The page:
Family & Relationship Law 21 December 2022

Section 106B – a cautionary tale about the Court’s ‘claw back’ power

The Family Law Act confers considerable powers on the Court. One such power is found in Section 106B of the Family Law Act enables the Court to set aside a transaction if that transaction may defeat an existing or anticipated order.

In the recent decision of Ferguson & Ferguson [2022] FedCFamC2F 1194, Betts J set aside a property transfer from the husband and wife to the husband’s daughter from a previous marriage executed 19 years before the wife filed her application for a property division.

While the facts of Ferguson & Ferguson are peculiar to say the least, this decision is a cautionary tale that serves as a timely reminder that detailed and thorough legal advice is a must if you are considering restructuring your family’s financial affairs, particularly when thinking about making ‘gifts’ to children.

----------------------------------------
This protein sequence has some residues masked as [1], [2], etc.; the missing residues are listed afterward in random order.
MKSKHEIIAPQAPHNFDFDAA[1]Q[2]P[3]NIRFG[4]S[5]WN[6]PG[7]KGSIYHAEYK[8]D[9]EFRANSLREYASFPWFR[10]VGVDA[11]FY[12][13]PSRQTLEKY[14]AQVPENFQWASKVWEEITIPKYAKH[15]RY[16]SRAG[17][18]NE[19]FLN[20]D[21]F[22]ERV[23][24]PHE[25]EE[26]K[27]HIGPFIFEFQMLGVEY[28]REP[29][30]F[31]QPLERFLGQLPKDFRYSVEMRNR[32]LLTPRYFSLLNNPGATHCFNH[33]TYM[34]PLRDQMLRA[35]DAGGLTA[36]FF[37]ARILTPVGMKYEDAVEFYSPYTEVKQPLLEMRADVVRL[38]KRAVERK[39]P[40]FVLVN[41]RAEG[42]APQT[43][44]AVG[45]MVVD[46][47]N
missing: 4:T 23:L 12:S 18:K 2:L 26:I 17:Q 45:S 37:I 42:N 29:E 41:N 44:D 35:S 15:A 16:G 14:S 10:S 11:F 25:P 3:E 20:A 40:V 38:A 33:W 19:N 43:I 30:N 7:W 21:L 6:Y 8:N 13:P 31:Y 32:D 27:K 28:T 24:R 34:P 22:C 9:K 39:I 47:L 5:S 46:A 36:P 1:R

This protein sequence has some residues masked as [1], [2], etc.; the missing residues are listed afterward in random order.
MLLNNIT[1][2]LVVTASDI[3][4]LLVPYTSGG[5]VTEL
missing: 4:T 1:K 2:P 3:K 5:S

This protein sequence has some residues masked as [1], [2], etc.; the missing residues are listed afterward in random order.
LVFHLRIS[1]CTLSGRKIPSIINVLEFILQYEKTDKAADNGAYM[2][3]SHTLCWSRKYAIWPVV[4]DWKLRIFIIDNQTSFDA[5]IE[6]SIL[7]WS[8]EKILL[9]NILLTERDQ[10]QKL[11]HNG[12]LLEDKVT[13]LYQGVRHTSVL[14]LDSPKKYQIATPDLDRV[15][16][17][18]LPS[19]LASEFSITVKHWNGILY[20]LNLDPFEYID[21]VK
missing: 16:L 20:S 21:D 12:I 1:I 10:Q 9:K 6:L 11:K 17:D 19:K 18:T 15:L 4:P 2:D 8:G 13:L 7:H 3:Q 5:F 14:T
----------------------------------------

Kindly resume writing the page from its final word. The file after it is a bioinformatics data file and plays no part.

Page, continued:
Section 106B – what can the court do?

A party seeking that the Court exercise its discretion under s 106B has the onus of proof.

The Court must be satisfied of the following elements:

  1. there must be proceedings under the Family Law Act;
  2. there must be (or proposed to be) an instrument or disposition such as the transfer of an asset such as real property;
  3. the instrument or disposition must be by or on behalf of, or by the direction and in the interest of, a party – that is that one proposes, executes or directed that the disposition occur; and
  4. the instrument or disposition proposed or made to defeat an existing or anticipated order, or which irrespective of intention, is likely to defeat an order – such as the transfer of real property to a third party prevents that property from being available for distribution between spouses.

Ferguson & Ferguson – what was it all about?

This short summary attempts to do justice to Betts J’s detailed exposition of the facts.